The Hollywood Pub sits less than a city block from the Pacific Ocean in Vina del Mar, Chile. It’s a cramped, shotgun building with orange highlights and iconic Tinsel Town photos on the wall. On a recent Friday morning, the place was essentially empty by 2am. By 3am, it was packed with people from all over the world. All of them barked orders. The blond lady wanted Ciroc and tonic with a lime. The long-haired former rocker wanted jack and coke on the rocks. Most people wanted beer and as much of it as they could get before the mandatory 4am closing time.
In the scrum at bar’s edge stood your humble correspondent. There was little time or need for pleasantries. Most everybody knew each other. It was every drinker for himself. We would all say goodbye to each other and goodbye to Chile when the bartender kicked us out. Until then, last call threatened. We are not the type to take such threats in an idle manner. I truly believed in the task at hand, but there was another hand task that was about to set me off course.
Sandwiched in between a support pillar and bar’s corner stood Gualter Salles. Most Americans won’t know the name, but Brazilians likely will. Salles is a Brazilian race car driver who has recently entered the poker world. Unlike many athletes, Salles has actually shown some skill in the poker world. He seems to enjoy it and, as a result, has been getting paid off in kind.
You might remember the Secret Handshake post I wrote in December of last year. I have a hard time with non-traditional handshakes. They change from generation to generation and region to region. As I stood there pumping Salles’ arm, I wondered if I was doing it right. Is this how Brazilian stock car drivers shake hands? Is it a germ thing? Does it come from years of maintaining a death grip on the steering wheel? He was smiling, so I couldn’t be doing it too wrong. Plus, I remembered the words of a friend in comments to the previous post. Human Head had suggested, “Don’t sweat the mechanics of the thing, man.”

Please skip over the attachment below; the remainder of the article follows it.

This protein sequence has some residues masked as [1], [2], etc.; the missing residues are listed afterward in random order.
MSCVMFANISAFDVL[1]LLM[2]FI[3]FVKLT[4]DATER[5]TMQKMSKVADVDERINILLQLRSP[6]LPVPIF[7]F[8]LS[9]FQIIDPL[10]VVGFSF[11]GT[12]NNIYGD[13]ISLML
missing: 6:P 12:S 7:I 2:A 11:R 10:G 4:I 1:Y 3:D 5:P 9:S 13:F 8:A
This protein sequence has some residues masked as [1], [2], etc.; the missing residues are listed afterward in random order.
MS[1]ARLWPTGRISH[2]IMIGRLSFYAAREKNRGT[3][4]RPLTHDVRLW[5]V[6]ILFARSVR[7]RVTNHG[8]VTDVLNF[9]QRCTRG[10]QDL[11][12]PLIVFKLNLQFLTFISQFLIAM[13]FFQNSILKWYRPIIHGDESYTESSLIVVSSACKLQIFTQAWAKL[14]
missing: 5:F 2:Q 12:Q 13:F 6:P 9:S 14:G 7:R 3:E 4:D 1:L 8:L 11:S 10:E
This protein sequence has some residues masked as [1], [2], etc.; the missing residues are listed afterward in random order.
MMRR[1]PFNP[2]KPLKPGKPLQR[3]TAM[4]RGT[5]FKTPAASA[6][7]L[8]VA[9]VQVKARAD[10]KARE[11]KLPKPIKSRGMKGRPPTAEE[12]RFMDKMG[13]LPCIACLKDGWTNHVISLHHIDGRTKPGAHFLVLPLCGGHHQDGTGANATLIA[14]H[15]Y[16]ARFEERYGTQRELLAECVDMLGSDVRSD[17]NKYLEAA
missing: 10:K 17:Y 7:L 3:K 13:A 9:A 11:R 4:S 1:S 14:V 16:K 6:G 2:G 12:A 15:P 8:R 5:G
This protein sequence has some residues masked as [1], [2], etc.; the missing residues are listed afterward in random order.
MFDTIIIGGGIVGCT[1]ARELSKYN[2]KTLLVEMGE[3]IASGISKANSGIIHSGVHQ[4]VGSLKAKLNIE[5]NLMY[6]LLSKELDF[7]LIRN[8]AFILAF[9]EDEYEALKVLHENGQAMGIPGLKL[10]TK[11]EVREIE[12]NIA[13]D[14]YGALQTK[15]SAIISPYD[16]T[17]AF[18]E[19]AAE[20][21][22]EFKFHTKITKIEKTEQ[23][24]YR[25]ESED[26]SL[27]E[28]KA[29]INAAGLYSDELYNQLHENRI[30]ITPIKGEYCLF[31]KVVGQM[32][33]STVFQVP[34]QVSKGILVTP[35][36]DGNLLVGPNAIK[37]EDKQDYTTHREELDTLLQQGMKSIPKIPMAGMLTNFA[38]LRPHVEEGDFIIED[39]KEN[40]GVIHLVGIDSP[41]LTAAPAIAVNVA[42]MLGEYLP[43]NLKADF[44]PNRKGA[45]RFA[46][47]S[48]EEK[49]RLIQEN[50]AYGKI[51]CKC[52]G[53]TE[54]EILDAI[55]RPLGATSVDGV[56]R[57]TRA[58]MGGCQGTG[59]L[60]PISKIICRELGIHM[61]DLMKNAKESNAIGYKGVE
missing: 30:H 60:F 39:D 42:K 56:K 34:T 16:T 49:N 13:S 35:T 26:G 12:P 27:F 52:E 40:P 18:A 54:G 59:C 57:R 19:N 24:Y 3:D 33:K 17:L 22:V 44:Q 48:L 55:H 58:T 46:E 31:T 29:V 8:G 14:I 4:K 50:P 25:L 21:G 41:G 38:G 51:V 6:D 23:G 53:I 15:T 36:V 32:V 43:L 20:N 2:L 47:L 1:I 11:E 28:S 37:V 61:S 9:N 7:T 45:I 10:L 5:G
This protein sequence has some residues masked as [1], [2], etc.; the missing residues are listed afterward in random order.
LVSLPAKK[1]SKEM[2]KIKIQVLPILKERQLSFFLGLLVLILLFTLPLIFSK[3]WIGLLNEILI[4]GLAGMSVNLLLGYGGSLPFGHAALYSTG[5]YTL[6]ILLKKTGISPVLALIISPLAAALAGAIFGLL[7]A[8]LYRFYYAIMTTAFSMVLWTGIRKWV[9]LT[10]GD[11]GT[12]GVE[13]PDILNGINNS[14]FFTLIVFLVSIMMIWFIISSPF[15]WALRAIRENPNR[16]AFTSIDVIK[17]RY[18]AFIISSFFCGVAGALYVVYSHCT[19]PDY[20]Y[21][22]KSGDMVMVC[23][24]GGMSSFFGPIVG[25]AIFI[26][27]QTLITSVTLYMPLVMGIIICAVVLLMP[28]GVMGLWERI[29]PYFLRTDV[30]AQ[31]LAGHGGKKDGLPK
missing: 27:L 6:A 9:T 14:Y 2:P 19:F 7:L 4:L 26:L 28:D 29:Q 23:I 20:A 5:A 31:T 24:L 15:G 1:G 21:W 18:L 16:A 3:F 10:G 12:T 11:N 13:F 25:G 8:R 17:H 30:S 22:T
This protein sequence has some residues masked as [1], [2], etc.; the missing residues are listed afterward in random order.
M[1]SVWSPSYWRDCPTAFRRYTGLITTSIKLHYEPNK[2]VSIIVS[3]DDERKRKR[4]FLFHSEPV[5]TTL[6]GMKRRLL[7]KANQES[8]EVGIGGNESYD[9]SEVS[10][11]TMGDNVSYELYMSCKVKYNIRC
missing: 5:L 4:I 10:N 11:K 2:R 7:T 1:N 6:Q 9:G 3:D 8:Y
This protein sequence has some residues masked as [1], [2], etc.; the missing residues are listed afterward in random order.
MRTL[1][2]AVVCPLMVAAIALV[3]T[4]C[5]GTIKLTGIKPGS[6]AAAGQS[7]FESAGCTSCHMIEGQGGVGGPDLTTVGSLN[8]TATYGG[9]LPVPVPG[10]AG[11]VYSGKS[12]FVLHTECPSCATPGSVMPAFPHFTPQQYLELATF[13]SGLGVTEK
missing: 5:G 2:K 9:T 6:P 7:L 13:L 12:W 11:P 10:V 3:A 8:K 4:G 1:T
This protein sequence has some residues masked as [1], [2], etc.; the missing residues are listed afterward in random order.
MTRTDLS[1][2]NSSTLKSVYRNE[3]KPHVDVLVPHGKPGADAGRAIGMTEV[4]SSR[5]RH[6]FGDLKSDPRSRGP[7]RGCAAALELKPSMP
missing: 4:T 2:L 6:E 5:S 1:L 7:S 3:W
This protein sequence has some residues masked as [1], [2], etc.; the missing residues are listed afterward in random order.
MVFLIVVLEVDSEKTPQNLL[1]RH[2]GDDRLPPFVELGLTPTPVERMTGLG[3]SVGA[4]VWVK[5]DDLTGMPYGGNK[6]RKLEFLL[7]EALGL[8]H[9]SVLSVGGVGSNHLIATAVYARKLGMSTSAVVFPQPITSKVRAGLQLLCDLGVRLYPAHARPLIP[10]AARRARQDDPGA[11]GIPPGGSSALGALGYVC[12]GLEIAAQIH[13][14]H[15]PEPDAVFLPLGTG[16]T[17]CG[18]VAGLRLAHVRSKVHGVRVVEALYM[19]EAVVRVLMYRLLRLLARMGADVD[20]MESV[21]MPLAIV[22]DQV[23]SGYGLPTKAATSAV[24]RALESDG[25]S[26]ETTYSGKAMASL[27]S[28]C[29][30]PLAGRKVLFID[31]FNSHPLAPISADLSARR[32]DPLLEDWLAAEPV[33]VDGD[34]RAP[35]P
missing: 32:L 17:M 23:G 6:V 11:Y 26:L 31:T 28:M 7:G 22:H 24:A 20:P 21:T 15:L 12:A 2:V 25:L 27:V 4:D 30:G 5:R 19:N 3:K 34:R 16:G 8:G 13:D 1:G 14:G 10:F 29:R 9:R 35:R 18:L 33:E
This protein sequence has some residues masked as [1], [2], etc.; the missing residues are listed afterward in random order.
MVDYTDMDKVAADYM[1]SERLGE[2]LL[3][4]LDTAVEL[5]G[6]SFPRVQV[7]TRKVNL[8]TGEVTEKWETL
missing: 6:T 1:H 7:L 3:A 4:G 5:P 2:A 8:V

Salles and I released our grips and turned back to the bar. I got what I needed and made my way to my table. I commented to a few friends that I’d just shared a fairly awkward and odd handshake with Salles. “I’m not sure if I got it right or if I missed completely,” I said and then forgot about it. I didn’t have long to say goodbye to my friends and wanted to get on with it. Half an hour passed in the noisy pub when a friend returned from a trip to the bar.
“Brad, you missed,” the friend said.
“What?” I asked.
“With Gualter. You missed.”
I looked around and everyone was giggling. And then it became all too clear. Whether by fate or mere circumstance, Salles and I had somehow ended up shaking forearms instead of hands and it was, in the kindest of re-tellings, just silly.
I don’t know who missed. My tired memory won’t let me decide if I grabbed Salles first or if he grabbed me. I only know that something compelled us to treat each other like a slot machines. We pumped each other’s arms like it was the right thing to do.
Maybe it was.
Yes, maybe it was.